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CAMP: Wetting transitions: from helium to water to mercury

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Milton Cole, Pennsylvania State University
When
31 March 2015 from 3:30 PM to 4:30 PM
Where
339 Davey Laboratory
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If one looks at a leaf of a plant after a rain, one sees water droplets of varying sizes. What determines this behavior? The answer, known in principle for two centuries, involves the surface tension of the water itself, as well as surface tensions at the water-leaf interface. At the microscopic level, the “wetting” behavior depends on the interaction between two water molecules compared to that between a water molecule and the leaf.

My group has been studying the problem of wetting transitions on various surfaces. This transition is a two-dimensional analog of the familiar three-dimensional vapor-liquid transition, i.e. there is a line of first-order transitions in the P-T plane, ending with a critical point. The phenomenon can involve liquids as varied as superfluid helium, mercury and water, interacting with a wide variety of surfaces. The common characteristic is a very weak attractive interaction between the adsorbed molecules and the surface in question. As discussed in the talk, this transition has been predicted and seen for the absolutely least attractive interaction in nature. The system in question may surprise you!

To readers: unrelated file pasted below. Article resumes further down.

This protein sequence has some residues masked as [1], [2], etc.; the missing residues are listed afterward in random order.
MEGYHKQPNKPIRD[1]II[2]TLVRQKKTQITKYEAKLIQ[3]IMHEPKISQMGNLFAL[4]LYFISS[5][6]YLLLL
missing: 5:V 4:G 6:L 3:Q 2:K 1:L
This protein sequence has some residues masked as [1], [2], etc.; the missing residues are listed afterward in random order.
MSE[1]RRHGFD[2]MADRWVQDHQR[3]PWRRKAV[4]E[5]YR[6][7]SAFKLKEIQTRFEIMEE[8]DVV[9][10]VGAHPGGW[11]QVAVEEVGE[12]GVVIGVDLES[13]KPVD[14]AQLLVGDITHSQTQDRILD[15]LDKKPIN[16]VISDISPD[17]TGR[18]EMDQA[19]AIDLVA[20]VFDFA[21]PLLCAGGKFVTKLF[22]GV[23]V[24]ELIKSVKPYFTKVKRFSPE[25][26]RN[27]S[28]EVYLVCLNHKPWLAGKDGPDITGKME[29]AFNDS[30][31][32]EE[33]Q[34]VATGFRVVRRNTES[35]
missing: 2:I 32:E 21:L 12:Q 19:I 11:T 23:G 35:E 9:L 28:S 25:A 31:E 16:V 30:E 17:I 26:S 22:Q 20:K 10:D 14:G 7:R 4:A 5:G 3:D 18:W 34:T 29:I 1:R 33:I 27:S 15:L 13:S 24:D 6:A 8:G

Among the recent results presented will be evidence for the first wetting phase transition for water. We predicted this in 2004 [2,4] and it was recently observed in Taborek’s group at UC Irvine [3]

 

Reference:

1. S. M. Gatica and M. W. Cole, "To wet or not to wet: that is the question", J. Low Temp. Phys., 157, 111-136 (2009)

2. S. M. Gatica, Xiongce Zhao, J. K. Johnson and M. W. Cole, “Wetting transition of water on graphite and other surfaces”, J. Phys. Chem. B108, 11704-11708 (2004)

3. S. R. Friedman, M. Khalil and P. Taborek, Wetting transition in water, Phys. Rev. Lett. 111, 226101 (2013)

4. Hye-Young Kim, Maria Cristina dos Santos and Milton W. Cole, Wetting transitions of water on graphite and graphene, J. Phys. Chem A118, 8237 (2014)

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